Kenneth S. Abramowitz is a senior adviser at the Carlyle Group, an investment company based in New York, and has served as managing director on Carlyle's Healthcare Team.
Much of today's discussion about employers getting out of the health care business focuses on contributions to workers for direct purchase of health care services, so-called consumer-driven health care plans. But there is a more effective type of defined contribution that few people are discussing. That better alternative also includes employer contributions, and also empowers employees to make choices, but from a menu of health insurance plans, not just health care services. I believe that model, for several reasons, more closely represents what employee health benefit plans will look like in five or six years.
The problem is that giving employees a pool of money to directly choose services won't save money or improve the quality of care. In spite of all the buzz about e-health — whether it's consumer research or companies promising to effectively guide health decisions — the vast majority of consumers will always lack the knowledge about diseases and appropriate care that is necessary to make cost-effective and quality choices.
What's more, the marketplace is deceptive: Choosing based on price is impossible for consumers to do intelligently because pricing offered by physicians and medical groups is misleading. The actual cost after all appropriate service, including lab tests, is usually much higher than is ever advertised.
And government intervention can't make consumers smarter. The tax-exempt health savings accounts created in the new Medicare law — which allow employees enrolled in company-sponsored health plans with high deductibles to open accounts they can use for doctor's visits, drugs, or whatever service they want — won't encourage intelligent decision-making or save money. The bottom line is that consumers lack the information necessary to use the money wisely. So consumer-driven care, as it being discussed today, will be a market failure.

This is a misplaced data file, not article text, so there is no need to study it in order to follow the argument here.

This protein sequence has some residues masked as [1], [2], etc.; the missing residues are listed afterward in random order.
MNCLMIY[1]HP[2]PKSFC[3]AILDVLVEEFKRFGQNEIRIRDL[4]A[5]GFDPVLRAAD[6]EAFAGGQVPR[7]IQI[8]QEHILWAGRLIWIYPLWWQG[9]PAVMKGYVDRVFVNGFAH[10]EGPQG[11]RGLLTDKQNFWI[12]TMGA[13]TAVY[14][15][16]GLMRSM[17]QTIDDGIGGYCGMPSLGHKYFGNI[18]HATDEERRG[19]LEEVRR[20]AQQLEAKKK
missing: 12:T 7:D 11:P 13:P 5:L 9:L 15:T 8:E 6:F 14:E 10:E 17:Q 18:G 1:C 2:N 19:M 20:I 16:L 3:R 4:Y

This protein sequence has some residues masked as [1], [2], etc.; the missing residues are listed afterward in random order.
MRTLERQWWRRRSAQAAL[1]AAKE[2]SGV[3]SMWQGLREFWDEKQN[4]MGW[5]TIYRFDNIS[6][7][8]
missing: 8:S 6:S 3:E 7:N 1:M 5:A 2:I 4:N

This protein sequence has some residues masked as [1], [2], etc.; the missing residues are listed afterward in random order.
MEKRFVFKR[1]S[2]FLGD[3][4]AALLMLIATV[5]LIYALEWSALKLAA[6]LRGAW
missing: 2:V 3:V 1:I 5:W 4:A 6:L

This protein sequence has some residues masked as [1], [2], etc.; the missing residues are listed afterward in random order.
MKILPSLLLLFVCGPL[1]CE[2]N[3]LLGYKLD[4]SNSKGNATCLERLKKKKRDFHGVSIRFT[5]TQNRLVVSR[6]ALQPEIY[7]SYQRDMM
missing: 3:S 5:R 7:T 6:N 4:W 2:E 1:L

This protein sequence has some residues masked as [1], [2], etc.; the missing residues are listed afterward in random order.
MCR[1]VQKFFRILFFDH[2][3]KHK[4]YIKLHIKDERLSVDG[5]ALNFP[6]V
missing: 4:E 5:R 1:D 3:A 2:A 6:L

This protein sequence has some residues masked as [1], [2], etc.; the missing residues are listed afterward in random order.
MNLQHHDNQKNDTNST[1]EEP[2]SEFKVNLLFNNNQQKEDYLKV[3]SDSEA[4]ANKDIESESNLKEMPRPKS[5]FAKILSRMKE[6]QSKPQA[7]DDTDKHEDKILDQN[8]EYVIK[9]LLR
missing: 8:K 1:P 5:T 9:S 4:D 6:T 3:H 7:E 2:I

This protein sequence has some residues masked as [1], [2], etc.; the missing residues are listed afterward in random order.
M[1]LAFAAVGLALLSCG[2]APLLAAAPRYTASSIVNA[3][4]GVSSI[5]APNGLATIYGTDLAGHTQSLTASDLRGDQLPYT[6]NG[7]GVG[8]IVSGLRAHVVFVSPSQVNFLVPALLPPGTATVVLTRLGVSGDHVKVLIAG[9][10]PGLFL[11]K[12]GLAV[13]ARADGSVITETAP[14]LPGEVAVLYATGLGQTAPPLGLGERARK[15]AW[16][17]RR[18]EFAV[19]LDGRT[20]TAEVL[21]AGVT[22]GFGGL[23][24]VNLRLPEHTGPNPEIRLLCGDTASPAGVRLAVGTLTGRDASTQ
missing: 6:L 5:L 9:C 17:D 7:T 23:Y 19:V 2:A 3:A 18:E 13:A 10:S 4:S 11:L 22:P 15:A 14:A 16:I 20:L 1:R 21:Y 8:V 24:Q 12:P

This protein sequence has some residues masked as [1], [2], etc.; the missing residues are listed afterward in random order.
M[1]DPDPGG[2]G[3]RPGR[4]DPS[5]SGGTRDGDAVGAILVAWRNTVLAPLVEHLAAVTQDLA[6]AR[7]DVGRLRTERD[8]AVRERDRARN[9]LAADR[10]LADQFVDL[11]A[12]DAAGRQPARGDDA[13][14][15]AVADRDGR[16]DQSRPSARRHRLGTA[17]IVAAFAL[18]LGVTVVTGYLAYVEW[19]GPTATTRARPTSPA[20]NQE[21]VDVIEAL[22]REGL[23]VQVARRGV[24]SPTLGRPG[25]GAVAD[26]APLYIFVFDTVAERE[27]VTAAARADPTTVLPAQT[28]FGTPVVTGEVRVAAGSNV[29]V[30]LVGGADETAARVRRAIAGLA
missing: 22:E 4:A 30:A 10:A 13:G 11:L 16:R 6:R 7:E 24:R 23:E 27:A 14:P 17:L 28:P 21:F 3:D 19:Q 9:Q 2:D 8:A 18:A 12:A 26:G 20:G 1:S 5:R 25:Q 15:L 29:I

In fact, it is in large measure because employers care about the quality of care — after all, they want the money they spend on health care to translate into healthy workers — that they will want to maintain influence over employee choice. The best way to do that is to negotiate with health plans about the quality and cost of services. In turn, these health plans negotiate with the providers.
Employers do know that. They know they have clout over price and quality, and notwithstanding current experiments with consumer choice, employers will not give up that influence for long. For example, in the next several years there will be an increased market emphasis on disease management program offerings by managed care plans, because employers will demand it.
That's the kind of intelligent, well-informed role employers will continue to play. They will negotiate with health plans to provide the best kind of care at the best price, because they have the human resource experience and personnel to do so effectively.
The defined-contribution concept will no doubt continue to grow, and some form of tax-exempt medical savings account that contains contributions from employers and employees may very well gain in popularity. But by 2009 — and probably much sooner — the money offered to employees for health care will be for choosing from a menu of health plans, whether they be tightly managed HMOs or less tightly managed PPOs or POS plans. Capitation has probably seen its day — providers have no more interest in assuming risk — but the role of managed health care will evolve into better disease management, improved treatment options, and an increased emphasis on preventive care.
Cost containment and quality will always be market drivers. It is employers who are best suited to negotiating with health plans to provide and/or negotiate for both. That isn't a matter of fashion, it's a fact today and tomorrow.